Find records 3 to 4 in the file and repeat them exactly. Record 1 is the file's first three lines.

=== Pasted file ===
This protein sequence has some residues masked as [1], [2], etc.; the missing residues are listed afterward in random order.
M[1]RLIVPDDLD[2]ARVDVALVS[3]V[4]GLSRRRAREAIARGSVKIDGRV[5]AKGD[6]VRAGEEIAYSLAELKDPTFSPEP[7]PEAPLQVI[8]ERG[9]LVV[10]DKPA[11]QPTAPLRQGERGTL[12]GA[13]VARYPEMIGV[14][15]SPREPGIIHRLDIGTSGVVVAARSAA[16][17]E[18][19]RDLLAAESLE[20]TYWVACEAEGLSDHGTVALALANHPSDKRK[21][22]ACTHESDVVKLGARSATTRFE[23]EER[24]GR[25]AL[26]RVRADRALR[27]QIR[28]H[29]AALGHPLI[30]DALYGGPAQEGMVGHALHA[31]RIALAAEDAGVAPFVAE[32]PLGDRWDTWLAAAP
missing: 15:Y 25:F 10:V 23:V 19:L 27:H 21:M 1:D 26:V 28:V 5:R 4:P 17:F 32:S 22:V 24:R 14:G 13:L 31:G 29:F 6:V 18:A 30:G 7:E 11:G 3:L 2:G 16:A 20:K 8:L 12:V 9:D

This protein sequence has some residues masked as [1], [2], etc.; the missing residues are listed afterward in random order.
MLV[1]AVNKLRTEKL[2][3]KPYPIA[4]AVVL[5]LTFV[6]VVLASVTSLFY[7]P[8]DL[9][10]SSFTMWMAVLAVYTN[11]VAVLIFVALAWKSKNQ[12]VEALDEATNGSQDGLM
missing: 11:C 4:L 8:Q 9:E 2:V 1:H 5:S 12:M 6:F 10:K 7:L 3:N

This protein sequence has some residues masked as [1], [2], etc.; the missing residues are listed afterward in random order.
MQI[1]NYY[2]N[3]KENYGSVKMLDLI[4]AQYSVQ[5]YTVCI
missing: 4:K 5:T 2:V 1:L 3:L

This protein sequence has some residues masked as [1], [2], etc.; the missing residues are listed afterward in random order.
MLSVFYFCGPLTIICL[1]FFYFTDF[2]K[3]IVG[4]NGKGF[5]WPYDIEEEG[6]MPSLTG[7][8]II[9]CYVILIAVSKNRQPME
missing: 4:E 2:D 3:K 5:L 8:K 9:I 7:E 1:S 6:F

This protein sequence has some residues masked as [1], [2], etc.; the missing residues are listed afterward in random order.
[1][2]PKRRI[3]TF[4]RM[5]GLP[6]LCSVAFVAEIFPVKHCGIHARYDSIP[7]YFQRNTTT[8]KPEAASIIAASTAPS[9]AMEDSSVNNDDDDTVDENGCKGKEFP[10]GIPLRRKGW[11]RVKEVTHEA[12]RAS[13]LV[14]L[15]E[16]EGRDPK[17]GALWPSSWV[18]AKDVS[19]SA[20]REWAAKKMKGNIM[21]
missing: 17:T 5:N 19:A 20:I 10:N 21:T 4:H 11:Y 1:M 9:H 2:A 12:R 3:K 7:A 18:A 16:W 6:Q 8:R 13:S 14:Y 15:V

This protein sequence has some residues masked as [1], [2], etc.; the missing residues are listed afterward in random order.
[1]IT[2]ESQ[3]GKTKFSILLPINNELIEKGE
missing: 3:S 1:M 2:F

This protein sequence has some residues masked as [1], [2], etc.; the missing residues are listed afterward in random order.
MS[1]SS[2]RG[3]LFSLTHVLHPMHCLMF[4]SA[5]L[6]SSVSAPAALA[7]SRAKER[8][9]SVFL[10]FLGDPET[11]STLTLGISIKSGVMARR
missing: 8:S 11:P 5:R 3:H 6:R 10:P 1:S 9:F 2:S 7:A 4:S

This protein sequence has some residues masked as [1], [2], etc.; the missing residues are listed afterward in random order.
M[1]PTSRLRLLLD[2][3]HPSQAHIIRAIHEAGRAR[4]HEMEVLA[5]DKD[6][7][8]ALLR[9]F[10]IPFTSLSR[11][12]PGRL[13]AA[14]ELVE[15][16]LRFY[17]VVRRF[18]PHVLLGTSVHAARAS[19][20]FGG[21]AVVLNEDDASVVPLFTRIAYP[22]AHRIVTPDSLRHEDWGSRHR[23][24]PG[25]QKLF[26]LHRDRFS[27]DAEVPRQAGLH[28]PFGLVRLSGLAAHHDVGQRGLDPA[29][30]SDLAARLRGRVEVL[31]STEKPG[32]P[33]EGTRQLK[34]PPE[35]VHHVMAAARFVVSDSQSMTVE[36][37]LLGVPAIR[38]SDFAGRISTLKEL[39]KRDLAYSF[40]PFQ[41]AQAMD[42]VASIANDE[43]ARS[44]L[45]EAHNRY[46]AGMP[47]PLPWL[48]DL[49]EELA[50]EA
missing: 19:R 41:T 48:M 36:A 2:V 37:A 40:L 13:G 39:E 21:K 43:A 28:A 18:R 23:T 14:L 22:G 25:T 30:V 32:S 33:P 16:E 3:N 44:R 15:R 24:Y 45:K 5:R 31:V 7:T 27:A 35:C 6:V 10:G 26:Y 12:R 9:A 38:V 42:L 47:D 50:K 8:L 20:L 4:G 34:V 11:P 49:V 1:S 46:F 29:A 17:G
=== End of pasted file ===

This protein sequence has some residues masked as [1], [2], etc.; the missing residues are listed afterward in random order.
MQI[1]NYY[2]N[3]KENYGSVKMLDLI[4]AQYSVQ[5]YTVCI
missing: 4:K 5:T 2:V 1:L 3:L

This protein sequence has some residues masked as [1], [2], etc.; the missing residues are listed afterward in random order.
MLSVFYFCGPLTIICL[1]FFYFTDF[2]K[3]IVG[4]NGKGF[5]WPYDIEEEG[6]MPSLTG[7][8]II[9]CYVILIAVSKNRQPME
missing: 4:E 2:D 3:K 5:L 8:K 9:I 7:E 1:S 6:F